3. Local Charities

Read up on the local charities in your area and research the strength of their websites and if they get significant traffic. Getting a link on the right site could lead to a significant boost in the SERPs.

4. Local Content

In this day and age, it’s no secret that content marketing is an excellent way to get free traffic. Local content can be something that attracts visitors from search engines, as well as links from local websites.

For example, you could publish a list of local sporting clubs on your dealer’s website, which would attract traffic from search engines, as well as links from other local sites.

Sporting clubs may not be a good fit for your business though, so it’s important to determine the type of local resource that would be most valuable to your audience.

5. Local Media

Get to know your local media landscape and connect with journalists and other media professionals on Twitter or LinkedIn.

Monitor if they’re asking for local business people to comment for a story and reach out when they do. Just a mention of your company and the dealership online adds to your local authority.

6. Local Influencers

Identify local influencers online and connect with them on social media. Form genuine relationships with them by commenting on/liking their posts and keeping yourself on their radar.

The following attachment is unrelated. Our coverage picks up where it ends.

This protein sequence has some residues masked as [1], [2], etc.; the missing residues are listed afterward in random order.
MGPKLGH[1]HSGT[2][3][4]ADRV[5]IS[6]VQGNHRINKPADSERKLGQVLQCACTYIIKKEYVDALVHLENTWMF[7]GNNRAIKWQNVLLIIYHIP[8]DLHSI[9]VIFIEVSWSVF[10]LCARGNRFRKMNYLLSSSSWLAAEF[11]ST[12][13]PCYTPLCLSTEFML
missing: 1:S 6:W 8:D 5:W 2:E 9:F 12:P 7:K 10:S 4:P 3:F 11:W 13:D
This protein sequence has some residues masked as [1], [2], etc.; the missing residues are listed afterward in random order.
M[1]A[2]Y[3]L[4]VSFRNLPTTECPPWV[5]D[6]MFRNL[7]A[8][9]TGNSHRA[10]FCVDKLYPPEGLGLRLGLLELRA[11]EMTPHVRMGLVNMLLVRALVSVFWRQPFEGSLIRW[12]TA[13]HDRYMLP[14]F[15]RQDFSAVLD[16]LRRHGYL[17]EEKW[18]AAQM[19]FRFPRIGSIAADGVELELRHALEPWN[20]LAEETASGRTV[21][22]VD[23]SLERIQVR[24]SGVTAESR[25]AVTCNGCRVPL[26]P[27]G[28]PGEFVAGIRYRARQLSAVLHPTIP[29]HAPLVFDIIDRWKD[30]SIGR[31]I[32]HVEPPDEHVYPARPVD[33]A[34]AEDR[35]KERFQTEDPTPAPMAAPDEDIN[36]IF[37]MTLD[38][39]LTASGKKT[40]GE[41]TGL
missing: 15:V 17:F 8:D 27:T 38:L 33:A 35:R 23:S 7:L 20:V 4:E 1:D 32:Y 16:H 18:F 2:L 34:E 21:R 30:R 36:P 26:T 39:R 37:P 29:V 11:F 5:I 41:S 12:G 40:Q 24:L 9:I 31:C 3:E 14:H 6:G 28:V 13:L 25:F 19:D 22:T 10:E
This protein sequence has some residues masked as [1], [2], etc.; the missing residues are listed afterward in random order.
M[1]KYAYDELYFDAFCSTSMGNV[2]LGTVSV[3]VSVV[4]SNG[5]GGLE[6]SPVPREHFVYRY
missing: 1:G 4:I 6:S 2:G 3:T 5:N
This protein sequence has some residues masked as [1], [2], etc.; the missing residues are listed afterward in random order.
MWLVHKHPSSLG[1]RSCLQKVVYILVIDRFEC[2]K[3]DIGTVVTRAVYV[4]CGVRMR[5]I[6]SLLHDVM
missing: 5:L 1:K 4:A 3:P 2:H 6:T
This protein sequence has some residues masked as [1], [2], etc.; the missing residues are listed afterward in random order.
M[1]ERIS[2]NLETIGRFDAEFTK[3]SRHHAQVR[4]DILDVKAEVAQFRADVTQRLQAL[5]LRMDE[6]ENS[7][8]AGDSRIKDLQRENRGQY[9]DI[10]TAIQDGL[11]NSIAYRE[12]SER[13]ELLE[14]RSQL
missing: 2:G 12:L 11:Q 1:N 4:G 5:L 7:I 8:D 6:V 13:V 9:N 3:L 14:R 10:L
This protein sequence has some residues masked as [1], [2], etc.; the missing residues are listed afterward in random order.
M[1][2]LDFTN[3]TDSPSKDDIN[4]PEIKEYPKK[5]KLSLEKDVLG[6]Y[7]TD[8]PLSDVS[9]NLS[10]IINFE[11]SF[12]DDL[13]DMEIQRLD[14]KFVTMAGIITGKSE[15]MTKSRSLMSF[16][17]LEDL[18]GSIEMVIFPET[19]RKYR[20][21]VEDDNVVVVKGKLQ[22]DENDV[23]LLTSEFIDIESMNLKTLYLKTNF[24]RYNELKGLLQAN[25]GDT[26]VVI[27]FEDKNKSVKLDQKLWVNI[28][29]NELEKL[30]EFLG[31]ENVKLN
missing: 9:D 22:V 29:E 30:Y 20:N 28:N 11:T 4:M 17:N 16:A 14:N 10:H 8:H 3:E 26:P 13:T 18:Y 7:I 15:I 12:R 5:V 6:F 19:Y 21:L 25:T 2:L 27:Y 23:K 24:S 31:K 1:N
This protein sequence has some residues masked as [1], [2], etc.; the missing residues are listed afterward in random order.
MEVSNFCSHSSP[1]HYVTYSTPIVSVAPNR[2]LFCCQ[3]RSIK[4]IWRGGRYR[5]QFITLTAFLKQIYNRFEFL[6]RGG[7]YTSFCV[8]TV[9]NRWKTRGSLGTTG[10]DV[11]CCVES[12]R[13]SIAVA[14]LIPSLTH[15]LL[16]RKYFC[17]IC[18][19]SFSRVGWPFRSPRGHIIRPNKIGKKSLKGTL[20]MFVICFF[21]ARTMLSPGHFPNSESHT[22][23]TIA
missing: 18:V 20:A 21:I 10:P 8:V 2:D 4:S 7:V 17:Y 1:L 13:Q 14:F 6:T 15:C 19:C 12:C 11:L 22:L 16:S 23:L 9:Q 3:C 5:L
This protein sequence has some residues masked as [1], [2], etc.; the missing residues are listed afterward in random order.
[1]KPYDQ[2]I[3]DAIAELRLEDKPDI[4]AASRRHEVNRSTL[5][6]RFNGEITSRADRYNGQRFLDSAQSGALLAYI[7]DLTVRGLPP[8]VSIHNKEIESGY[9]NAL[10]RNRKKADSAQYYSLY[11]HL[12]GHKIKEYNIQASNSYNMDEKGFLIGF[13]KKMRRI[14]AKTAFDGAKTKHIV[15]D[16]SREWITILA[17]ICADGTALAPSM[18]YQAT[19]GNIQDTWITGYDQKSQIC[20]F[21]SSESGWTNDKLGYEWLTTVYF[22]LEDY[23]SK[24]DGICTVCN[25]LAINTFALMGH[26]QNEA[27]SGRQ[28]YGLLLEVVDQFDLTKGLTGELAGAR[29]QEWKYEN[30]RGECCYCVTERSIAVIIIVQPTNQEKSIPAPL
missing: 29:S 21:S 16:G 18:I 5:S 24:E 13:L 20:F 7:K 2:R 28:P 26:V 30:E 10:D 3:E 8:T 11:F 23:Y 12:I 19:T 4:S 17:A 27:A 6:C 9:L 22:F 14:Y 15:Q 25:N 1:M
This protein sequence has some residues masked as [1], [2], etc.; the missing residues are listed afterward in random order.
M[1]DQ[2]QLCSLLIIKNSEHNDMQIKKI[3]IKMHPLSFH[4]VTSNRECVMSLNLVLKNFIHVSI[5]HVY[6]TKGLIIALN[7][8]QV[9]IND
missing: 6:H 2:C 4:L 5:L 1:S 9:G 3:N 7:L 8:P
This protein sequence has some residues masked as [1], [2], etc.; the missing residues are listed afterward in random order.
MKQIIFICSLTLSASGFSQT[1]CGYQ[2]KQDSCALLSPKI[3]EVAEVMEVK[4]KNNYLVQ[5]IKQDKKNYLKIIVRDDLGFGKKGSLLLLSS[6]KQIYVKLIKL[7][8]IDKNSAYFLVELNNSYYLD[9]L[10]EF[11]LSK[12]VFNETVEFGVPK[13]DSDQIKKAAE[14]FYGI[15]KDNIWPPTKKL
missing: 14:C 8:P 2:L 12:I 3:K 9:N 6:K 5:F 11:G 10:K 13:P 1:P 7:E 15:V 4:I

If a local person mentions your dealership (this could be through your charity support), this will add to your local search position, as well.

7. Local Business Awards

If your city hosts any local business awards, enter them. If you are nominated or even fortunate enough to win, you’ll receive plenty of online press that will add to your local search authority.

TIP: Inconsistent citations or NAPs kill your Local SEO efforts. Get an audit of your online citations for just $7!


Optimising Your Website for More SEO Juice

I mentioned earlier that local SEO includes some of the basic principles of traditional SEO and one of those is on-page optimisation – optimisation of your website.

There are a few important areas to focus on:

  1. Heading Tags and Image Tags
  2. Make sure to include your dealership name and the suburb in key heading tags and image tags.

  3. Meta Titles and Descriptions
  4. These are the titles and descriptions Google displays in search results.

    If a buyer searches “Mazda dealers Melbourne” and you have those terms in your title, those words will be highlighted and increase your chances of people clicking.

  5. 3. Page Speed
  6. Page Speed is a publicised factor in Google’s search algorithm. Why?

    Well, Google knows that a slow website delivers a lousy user experience and that’s not good for Google, and it’s certainly not good for your business. Make sure your site is FAST!